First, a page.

5. On Facebook my friends bring me a constant stream of applications (more than 600 waiting for me to try right now), videos, pictures, news, and other things.
6. On Google Reader my friends bring me a constant stream of great blogs and news items (more than 200 were waiting for me since 2:30 a.m. when I went to sleep). Even without you being able to see my friends, they do help me improve my link blog. You can join me on Google Reader at scobleizer@gmail.com.
7. On Yelp my friends bring me great restaurant reviews. I just joined Yelp, so haven’t written any reviews, but I’m here if you wanna follow along.
8. On Plaxo my friends’ stuff is mashed together in the Plaxo Pulse and they keep my rolodex up to date too.
9. On iLike my friends bring me new music.
10. On VodPod my friends bring me new videos. I just started on VodPod, but I’m Scobleizer there.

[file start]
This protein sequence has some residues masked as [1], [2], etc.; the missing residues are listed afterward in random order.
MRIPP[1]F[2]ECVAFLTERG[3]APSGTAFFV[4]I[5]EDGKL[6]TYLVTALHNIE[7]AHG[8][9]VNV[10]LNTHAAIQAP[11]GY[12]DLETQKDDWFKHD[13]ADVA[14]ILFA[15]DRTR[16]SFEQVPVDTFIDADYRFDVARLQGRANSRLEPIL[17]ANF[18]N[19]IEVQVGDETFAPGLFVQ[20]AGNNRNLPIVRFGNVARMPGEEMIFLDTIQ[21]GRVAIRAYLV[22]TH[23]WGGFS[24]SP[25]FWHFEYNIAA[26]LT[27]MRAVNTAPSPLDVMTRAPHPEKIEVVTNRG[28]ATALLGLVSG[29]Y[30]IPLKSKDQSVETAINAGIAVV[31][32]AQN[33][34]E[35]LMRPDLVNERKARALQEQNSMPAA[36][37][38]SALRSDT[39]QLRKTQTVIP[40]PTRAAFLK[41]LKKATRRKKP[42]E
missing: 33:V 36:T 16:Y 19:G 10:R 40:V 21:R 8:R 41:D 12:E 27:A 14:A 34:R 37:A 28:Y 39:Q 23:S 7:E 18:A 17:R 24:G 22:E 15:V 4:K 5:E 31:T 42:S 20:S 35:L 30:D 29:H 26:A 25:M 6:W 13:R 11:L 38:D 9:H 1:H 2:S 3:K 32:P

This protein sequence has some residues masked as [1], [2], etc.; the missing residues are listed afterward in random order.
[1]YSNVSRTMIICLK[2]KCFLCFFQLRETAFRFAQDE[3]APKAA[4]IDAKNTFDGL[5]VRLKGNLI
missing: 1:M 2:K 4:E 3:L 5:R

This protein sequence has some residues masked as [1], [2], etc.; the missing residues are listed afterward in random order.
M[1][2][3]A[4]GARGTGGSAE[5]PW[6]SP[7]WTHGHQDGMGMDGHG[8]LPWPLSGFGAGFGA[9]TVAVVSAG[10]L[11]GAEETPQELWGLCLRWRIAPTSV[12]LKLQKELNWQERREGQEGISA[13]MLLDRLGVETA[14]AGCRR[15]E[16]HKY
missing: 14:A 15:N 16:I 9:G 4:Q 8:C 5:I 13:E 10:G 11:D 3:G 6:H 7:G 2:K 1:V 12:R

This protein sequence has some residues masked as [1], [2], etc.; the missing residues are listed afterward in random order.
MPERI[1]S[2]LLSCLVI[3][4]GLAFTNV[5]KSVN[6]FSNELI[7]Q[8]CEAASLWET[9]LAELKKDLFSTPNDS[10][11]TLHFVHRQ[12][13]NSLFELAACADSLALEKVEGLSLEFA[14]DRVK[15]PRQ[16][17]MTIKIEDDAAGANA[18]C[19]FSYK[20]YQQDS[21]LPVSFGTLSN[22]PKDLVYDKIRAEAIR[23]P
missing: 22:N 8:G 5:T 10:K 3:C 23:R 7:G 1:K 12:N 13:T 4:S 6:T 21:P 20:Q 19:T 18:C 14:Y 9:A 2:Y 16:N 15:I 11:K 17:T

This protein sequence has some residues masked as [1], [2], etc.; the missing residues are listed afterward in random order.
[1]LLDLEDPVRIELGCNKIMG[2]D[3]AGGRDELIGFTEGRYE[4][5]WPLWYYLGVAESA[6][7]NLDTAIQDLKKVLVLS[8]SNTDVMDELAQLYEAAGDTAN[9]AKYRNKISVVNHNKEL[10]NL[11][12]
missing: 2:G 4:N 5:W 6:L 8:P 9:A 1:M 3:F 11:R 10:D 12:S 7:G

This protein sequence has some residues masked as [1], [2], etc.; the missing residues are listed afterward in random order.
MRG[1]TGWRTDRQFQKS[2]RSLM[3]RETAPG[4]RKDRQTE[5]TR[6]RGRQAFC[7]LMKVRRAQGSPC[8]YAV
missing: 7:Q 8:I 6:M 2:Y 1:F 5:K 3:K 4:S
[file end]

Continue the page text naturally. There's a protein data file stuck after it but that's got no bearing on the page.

11. On Mahalo my friends bring me new information and improve searches. I just started feeding items into Mahalo here.
12. Over on Satisfaction my friends help me get customer support.
13. On Seesmic my friends send me video messages. I’m “Scobleizer” on Seesmic, please add me if you’re on that system.

I’m sure I’m missing some great systems that use friends. Are you using any?

But, I’m shocked that the industry hasn’t gone the next step: let me get out of the way as a gatekeeper!

See, I’ve brought together a unique group of friends. I’d love it if you could get to know them. See the events that they are telling me about. See their photos. See their news on Google Reader (although I am still getting tons of duplicates there, hope the Google Reader team fixes that soon). Learn about the restaurants they like, etc etc etc.